Today, I would like to thank the guys and gals at Silverstone for sending us their newest case. We know it is bound to please any who want quality, class, simplicity and space. The FT02 is the rebirth of the FT01, which was also called the Fortress. Consisting of two different technologies from the legendary cases, RV01 and TJ07, the FT02 has a uni-body construction and 90 degree rotated motherboard design to give you the best of what both cases had to offer. It also has a few things the other two did not have and we will be talking about those in this review.
Introduction to the Silverstone FT02
For the short time Silverstone has been around, they have joined an elite group of manufacturers known for the most sought after PC gear. In the case of Silverstone, it means cases, cooling, power supplies, and optical drives. Their cases and power supplies are what many of us want in our systems. Not too long ago, I reviewed the SG06, an awesome little small factor factor case able to house the most powerful of today’s graphic cards. The quality we saw in the case was just a small showing of what Silverstone is capable of producing.
Many products from Silverstone have been mid and full size cases. We read many rave reviews of the RV02, the second revision of the Raven case. Unfortunately, did not got a chance to review it, but I drooled each and every time I read a word about it. If you have been around for a while, you may remember the TJ line that consisted of the TJ07, TJ09 and TJ10. We can go on and on about all the wonderful cases that have come from Silverstone.
Today, I would like to thank the guys and gals at Silverstone for sending us their newest case. We know it is bound to please any who want quality, class, simplicity and space. The FT02 is the rebirth of the FT01, which was also called the Fortress. Consisting of two different technologies from the legendary cases, RV01 and TJ07, the FT02 has a uni-body construction and 90 degree rotated motherboard design to give you the best of what both cases had to offer. It also has a few things the other two did not have and we will be talking about those in this review
Silverstone on the FT02
Packaging and contents
I will take a few seconds to go over the box the FT02 comes in. First of all, it is probably the tallest box I have ever seen for a case. The height goes to show you that the FT02 is either very tall or very long. With the case sporting a 90 degree motherboard design, we will venture to say the box is tall because the case is long. The front of the box shows off a picture of the FT02 from a front angle. The picture is of a silver windowless model, the model we will be reviewing is black and has a window. The rear of the box gives all the specifications and features of the new Silverstone.
SST-FT02B-W (black + window)
SST-FT02S-W (silver + window)
4.5mm aluminum unibody frame, 0.8mm steel body
SSI CEB, ATX (maximum 12” x 11”), Micro ATX
5.25″ x 5
3.5″ x 5 , 2.5” x1
1 x 120mm exhaust, 1200rpm, 19dBA
3 x 180mm intake fan 700/1000rpm, 18/27dBA
Front I/O Port
USB2.0 x 2
Audio x 1
MIC x 1
1 x Optional standard PS2 (ATX)
Support 12” or 12.2” (with fan grille removed)
212mm (W) x 497mm (H) x 616mm (D)
Revolutionary 90 degree motherboard mounting from RAVEN RV01
Innovative 4.5mm aluminum unibody frame from Temjin TJ07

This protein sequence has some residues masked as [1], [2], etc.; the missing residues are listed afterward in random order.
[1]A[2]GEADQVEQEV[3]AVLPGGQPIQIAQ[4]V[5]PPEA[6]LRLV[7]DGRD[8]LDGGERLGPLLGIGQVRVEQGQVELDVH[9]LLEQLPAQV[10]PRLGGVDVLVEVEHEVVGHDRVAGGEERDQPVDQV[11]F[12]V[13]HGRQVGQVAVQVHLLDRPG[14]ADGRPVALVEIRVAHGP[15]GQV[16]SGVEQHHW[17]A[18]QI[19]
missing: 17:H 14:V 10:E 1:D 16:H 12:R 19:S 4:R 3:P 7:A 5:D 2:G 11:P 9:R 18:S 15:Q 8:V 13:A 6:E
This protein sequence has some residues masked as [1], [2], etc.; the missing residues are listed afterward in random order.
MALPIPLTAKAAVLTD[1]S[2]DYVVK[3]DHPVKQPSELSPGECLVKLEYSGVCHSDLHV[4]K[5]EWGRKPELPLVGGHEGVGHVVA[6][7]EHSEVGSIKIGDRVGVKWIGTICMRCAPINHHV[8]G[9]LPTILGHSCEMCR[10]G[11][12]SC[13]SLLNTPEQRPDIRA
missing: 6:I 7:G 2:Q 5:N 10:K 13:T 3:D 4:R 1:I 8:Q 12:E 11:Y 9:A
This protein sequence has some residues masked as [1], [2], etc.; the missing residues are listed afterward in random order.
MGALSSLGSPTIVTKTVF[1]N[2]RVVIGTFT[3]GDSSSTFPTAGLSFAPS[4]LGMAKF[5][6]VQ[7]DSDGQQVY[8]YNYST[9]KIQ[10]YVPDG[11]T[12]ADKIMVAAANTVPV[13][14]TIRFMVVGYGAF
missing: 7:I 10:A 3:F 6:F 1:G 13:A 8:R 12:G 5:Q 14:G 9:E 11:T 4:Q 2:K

Three 180mm fans for unprecedented positive pressure and stack effect cooling
Supports liquid cooling radiator mounting
Motherboard back plate opening behind CPU area for quick cooler assembly
Supports 11” wide ATX motherboard
Foam padded interior for advanced noise absorption
Closer look at the outside of the FT02
The FT02 comes in four versions: black, silver, windowed and windowless. We were lucky enough to get the black windowed version for our review. Each is made of 4.5mm think aluminum uni-body frame supporting an .8mm steel body. Like the first RV01, there is some plastic on the case as well. Our windowed unit weighs in at about 33 pounds or 15 kg and stands about 19.5 inches tall or 497mm. So, the case is short and stout but long measures24 inches deep.
The u-shaped front is very simplistic. Meaning to me style was the main focus of this case. The only lines on the front are the five 5.25 bay panels sitting atop the case. The only other thing visible on the front is the Silverstone logo at the bottom. Note the lack of ventilation openings. We will show you just where the cool air enters.
This will be the first time for me to make the following statement. The top of this case is the most busy side of the unit. What we have here is the top complete with the vent panel in place. The panel works like that of the ventilation side of a power supply as it allows air that is used to cool the inside to exit. The front half of the top consists of a small sliding panel that hides the USB, eSATA and audio ports. Clever and neat and you don’t have to worry about damaging any doors. To the left is the reset and power button between them is the activity and power LEDs.
Behind all this is a small opening that looks like a handle but isn’t. Placing your hand here and pulling likely will release the top panel and expose what you would normally see on the rear of a traditional PC case. First in line is the PCI expansion slots followed by a 120mm cooling fan and then the power supply mounting area. Missing is the water-cooling inlets that we see in a lot of cases. Obviously you would have problems mounting a water-cooling rad to the top of this case. The top, middle and rear fans can be controlled from this area as well.
The right side (not the left) has a rectangular window. In the photo you can see the protective film that protects the window during shipping. Each side panel is secured to the case using thumbscrews at the top of the case. The left panel has nothing going on.
Next, we have the rear of the case. We are not used to seeing such a thing when looking at the back of a case. Here lies a ventilation opening for the power supply. In the second photo we show the cover removed. To safely remove the top panel another hand must be placed here to pop off the top.